The Natural Ecosystem Water Feature

There are all kinds of water features out there. From small little paver fountains to giant, man-made, multi-pond structures, there’s no shortage of an inclusion of water into everyday life. However, many water features are treated with harsh chemicals, requiring constant maintenance to keep clean. Even then, these features will still get dirty and eventually break down. Why? Because of the harsh chemical treatments used to keep these ponds, waterfalls, and fountains clean. At BR&D Landscape, we have a different approach

Natural Water Filtration

All water features regardless of their setup require some kind of filtration to keep the water running clear. In many complex water features, the filtration is a bunch of pipes leading to different filtration devices that may or may not work. Of course, filtration is necessary to provide as much water clarity as possible, so some kind of filtration device is necessary; but if man-made filtration is complicated and often inefficient, what is the best option? At BR&D Landscape, we believe that the best filtration for a pond or pondless water feature is what nature already gave us: plants

Water plants of all types use nutrients like phosphates and nitrates in the water in order to grow large and healthy. Some plants like to grow their roots into the main structure of the pond, pulling nutrients from the bottom or along the walls. Other plants will grow at or near the top of the water, skimming nutrients from that level. And still other plants will float directly on the surface of the water, taking nutrients from the very top level of the pond. Regardless of how they absorb the nutrients in the water, water plants are the most critical part of a natural ecosystem water feature

The Wetland Bog Filtration System

Since ponds hold a lot of water, they need a lot of filtration to keep the water looking clean and clear. For this, BR&D Landscape utilizes the best natural filtration mechanism of them all: the wetland bog filter. This filtration system works by moving the pond water through layers of rock and plant roots which filter out all of the nutrients that would otherwise go toward feeding algae and making the water cloudy


If you were to cut the wetland bog filtration system in half, it would look something like this:

We start by pumping the water from the skimmer up to the top of the feature and then down underneath the wetland bog filter. From here, the water rises up through layers of rock that gradually diminsh in size. Plant roots grow into these rock layers, grabbing all the nutrients that pass by. The water that comes out of the top is cool and clear, ready to move on to the rest of the water feature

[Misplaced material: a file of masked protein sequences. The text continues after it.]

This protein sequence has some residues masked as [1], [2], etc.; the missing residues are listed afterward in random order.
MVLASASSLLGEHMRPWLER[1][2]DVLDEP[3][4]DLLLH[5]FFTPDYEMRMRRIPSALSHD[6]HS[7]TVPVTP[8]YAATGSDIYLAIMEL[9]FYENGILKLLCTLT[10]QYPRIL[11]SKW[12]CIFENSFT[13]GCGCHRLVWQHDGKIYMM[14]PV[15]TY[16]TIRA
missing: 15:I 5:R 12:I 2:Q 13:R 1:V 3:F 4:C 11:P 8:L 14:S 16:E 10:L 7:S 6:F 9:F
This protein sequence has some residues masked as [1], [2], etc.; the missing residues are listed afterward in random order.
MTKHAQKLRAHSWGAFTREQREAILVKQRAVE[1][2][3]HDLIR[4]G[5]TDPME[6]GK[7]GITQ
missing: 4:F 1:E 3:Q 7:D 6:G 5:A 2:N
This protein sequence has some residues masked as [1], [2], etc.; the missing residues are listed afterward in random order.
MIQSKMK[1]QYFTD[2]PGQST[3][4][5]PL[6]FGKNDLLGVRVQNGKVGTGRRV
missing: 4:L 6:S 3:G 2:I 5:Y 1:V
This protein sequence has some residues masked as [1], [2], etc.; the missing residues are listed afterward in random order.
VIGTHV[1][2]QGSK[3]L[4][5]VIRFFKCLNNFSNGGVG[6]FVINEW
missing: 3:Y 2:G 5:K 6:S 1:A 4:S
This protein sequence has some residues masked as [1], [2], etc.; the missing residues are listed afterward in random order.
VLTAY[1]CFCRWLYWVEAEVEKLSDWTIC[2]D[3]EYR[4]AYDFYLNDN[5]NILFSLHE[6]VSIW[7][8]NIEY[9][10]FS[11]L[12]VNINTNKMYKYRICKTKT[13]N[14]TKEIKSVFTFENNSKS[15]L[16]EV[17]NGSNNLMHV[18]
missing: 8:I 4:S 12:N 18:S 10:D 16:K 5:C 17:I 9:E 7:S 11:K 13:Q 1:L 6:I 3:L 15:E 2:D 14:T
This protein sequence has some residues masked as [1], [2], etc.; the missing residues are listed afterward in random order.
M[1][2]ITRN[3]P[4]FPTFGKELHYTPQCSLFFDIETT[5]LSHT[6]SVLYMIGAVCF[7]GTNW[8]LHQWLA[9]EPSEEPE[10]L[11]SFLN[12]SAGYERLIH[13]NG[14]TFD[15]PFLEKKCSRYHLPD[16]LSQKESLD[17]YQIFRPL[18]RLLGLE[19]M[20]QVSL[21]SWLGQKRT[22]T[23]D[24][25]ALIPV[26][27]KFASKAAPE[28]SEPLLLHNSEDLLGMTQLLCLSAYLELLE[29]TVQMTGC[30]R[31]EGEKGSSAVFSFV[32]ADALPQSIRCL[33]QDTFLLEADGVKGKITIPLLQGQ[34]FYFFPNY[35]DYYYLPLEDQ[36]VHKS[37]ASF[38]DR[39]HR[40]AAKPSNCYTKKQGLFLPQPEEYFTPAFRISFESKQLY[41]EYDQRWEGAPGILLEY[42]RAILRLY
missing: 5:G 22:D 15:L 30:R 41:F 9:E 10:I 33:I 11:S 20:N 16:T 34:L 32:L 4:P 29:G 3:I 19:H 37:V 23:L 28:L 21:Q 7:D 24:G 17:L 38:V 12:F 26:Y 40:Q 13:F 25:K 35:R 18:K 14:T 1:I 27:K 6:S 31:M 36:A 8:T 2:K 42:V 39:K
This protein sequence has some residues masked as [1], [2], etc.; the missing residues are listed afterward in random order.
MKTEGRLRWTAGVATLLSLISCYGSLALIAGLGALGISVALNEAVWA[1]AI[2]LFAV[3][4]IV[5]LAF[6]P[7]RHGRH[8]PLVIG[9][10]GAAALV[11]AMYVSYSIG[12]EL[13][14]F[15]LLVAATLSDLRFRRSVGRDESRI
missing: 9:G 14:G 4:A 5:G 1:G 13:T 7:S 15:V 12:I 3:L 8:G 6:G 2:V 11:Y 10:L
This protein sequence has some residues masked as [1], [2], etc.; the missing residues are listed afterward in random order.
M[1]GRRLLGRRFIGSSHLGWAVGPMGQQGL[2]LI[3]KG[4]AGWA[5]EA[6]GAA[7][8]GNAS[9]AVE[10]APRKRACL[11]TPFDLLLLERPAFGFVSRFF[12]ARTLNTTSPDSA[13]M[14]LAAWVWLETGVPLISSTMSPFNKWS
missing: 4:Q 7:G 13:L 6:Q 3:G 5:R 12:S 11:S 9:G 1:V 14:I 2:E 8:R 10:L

The Role of Bacteria

While plants are efficient filters for the water, there are often too many nutrients in the water for plants to filter out fast enough. Left alone, these nutrients will feed algae growth and cloud your water. To aid the plants in filtration, beneficial bacteria is a critical component in the natural ecosystem water feature. Beneficial bacteria target the same nutrients that plants absorb, consuming them and converting them to gasses that float out of the water. There are different strains of bacteria for different parts of the water feature as well; some bacteria float freely in the water, consuming particles and nutrients that would make the water cloudy; some bacteria live on the surfaces of rocks, eating whatever nutrients happen to float by; and yet others are anaerobic, living in muck and sludge that may build up at the bottom of the pond and eating away at it. Wherever they live, bacteria are critical to keeping your water feature clean and clear

Water Treatments

You might be wondering why you would need water treatments in a natural ecosystem pond. After all, don’t the plants and bacteria do all of the filtration work? The answer is yes, but sometimes they’re not enough. Some ponds get filled up with runoff water every time it rains, bringing nutrients from the surrounding area directly into the pond water. Other water features may have lots of plants surrounding the water, making it so that plant matter falls into the water and decays, adding nutrients that way. Regardless of how it happens, many ponds and water features have nutrients put into the water from the outside regularly, which undoes all of the work that the plants and bacteria do to keep the pond clean and clear


The solution to these problems? Natural ecosystem water treatments. Beneficial Bacteria by Aquascape contains 8 of the same strains of bacteria that are naturally found in pond water and can be added to your water feature to help boost the water clarity naturally. If algae growth is your problem, Aquascape’s Algaecide kills algae and contains a phosphate binder to remove algae-feeding nutrients before the algae can consume them. Both of these water treatments are critical to maintaining your pond’s water clarity; click the buttom below to find out how you can get some for your water feature

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